Democratic presidential front-runner Hillary Clinton will propose a slate of campaign finance reform policies on Tuesday as part of her effort to capture liberal votes in the 2016 Democratic primary.
The measures she will propose include rules requiring greater disclosure of political spending and a program that would provide matching funds for small donations to presidential and congressional candidates.
Clinton also plans to call for overriding the Supreme Court's controversial 2010 Citizens United ruling, which allowed corporations and individuals to spend unlimited amounts for political advocacy through independent political action committees, as long as they do not coordinate with candidates.
Overturning or overriding the ruling would require new Supreme Court justices or amending the Constitution, according to Clinton's plans, and both options are fraught with uncertainty.
"We have to end the flood of secret, unaccountable money that is distorting our elections, corrupting our political system and drowning out the voices of too many everyday Americans," Clinton said in a statement issued by her campaign.
Although Clinton remains the front-runner for the Democratic presidential nomination, she faces considerable pressure on her left from Vermont Sen. Bernie Sanders, a socialist who has made campaign finance reform a centerpiece of his candidacy. Early polling shows him within striking distance in the two earliest state contests, Iowa and New Hampshire.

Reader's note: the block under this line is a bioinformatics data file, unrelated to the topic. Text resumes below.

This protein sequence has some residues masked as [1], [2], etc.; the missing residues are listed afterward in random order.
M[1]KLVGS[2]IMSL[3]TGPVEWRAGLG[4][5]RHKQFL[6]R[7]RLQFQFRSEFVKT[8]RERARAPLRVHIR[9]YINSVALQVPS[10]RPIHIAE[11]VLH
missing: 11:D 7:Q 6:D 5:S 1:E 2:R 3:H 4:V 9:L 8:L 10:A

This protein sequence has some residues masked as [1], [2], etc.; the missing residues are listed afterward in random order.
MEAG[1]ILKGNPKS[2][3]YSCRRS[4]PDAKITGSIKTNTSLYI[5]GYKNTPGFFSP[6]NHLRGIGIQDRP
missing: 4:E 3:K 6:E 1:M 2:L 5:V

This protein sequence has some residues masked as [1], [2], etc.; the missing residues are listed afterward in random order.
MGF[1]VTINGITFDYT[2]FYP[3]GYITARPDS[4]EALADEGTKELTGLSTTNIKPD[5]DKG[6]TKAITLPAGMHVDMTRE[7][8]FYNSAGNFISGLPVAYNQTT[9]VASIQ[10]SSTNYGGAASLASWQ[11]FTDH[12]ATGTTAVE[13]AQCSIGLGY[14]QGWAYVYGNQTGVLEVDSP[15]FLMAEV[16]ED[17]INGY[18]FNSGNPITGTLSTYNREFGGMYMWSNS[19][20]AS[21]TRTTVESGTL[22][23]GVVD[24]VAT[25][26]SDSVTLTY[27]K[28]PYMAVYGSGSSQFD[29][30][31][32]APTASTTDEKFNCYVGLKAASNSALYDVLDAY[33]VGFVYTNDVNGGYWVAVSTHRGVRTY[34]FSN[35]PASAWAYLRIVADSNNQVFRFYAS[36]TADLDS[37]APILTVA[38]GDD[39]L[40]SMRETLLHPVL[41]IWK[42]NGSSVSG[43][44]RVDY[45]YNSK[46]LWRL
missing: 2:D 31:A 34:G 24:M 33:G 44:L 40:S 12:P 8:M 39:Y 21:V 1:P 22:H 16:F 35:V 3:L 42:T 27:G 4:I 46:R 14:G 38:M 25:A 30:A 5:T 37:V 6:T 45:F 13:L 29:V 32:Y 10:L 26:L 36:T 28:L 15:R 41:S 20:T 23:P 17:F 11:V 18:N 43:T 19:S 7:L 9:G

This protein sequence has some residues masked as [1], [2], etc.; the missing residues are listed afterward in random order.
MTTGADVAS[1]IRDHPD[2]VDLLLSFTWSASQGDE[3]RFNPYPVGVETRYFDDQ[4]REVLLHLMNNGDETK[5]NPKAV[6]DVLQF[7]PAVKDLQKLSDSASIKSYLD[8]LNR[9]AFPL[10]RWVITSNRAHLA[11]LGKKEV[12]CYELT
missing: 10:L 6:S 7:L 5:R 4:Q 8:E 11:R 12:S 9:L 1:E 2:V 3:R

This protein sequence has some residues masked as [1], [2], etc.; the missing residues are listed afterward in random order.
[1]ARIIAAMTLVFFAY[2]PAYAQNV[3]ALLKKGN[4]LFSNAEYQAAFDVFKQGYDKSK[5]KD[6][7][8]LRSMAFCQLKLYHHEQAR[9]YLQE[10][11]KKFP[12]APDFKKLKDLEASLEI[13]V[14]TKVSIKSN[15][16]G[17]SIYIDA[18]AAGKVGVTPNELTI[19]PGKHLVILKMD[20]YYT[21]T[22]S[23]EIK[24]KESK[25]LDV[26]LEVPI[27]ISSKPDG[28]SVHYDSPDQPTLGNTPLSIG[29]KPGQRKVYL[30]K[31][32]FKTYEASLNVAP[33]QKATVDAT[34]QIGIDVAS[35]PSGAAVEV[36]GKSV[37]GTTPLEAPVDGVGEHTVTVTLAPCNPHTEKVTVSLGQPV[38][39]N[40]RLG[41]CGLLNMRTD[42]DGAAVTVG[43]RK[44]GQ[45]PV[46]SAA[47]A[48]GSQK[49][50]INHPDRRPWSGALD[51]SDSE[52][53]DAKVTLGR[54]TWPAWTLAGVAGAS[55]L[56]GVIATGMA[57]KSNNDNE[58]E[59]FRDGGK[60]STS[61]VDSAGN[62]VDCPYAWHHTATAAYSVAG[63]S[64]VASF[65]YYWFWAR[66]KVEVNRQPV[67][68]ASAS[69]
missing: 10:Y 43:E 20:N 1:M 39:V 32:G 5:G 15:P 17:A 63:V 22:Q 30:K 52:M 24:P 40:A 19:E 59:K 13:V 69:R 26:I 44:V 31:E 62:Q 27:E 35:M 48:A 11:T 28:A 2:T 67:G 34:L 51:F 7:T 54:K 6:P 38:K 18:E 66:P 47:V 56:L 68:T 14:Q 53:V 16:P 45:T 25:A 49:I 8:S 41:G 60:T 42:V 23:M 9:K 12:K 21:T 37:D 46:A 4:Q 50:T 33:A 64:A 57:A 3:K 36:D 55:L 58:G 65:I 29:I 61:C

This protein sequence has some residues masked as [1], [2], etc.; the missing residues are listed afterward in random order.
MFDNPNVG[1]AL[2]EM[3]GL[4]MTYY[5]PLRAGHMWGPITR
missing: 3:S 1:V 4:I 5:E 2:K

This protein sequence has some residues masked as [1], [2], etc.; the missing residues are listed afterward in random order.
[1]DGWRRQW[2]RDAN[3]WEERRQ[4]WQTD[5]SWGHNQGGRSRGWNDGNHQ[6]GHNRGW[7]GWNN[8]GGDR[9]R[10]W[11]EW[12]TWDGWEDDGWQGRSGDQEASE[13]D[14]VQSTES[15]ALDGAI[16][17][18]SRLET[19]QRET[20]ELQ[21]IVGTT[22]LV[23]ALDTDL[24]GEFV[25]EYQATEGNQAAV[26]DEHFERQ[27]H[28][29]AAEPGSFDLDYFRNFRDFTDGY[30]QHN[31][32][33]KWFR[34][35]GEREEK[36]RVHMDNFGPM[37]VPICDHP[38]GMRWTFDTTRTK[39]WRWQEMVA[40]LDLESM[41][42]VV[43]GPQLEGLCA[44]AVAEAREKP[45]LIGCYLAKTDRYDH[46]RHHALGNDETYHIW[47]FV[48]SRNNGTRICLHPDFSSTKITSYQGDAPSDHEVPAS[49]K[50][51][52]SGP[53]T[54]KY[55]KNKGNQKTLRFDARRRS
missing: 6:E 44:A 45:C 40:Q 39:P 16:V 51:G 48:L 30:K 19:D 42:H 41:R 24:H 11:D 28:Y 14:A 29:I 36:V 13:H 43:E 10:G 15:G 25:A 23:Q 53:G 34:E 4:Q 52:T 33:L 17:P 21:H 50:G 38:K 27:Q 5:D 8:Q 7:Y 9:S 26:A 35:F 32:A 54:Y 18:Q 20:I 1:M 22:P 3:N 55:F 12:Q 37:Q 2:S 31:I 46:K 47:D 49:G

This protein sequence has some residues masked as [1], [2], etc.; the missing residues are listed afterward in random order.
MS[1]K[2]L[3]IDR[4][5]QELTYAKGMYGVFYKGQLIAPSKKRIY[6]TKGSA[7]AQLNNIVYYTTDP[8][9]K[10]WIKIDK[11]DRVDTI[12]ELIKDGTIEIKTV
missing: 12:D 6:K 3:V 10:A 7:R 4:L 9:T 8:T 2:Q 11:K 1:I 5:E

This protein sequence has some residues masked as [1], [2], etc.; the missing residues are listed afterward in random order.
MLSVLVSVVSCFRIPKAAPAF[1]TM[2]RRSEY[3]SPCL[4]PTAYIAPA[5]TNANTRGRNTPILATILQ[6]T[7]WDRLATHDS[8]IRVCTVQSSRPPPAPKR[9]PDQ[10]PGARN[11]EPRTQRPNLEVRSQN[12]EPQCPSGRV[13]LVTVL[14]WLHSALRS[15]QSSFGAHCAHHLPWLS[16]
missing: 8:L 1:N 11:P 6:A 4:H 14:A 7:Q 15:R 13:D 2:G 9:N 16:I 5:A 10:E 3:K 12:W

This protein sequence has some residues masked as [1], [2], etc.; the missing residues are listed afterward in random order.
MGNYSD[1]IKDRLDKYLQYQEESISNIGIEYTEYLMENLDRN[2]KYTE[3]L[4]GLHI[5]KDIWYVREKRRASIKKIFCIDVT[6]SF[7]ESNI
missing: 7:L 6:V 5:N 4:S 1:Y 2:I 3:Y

Campaign finance reform has also received some attention in the Republican primary. During the first prime-time Republican presidential debate last month, current front-runner Donald Trump described the campaign finance system as "broken," citing his experience as a prominent donor to various politicians.
"I give to everybody. When they call, I give, and you know what? When I need something from them, two years, three years later, I call, they are there for me," he said.
At least one entrant in the race is dedicating his candidacy exclusively to the issue of campaign finance reform. Harvard law professor and campaign finance reform advocate Lawrence Lessig announced Sunday he would enter the Democratic primary and run on a platform solely committed to reforming the electoral process.
Al Jazeera and Reuters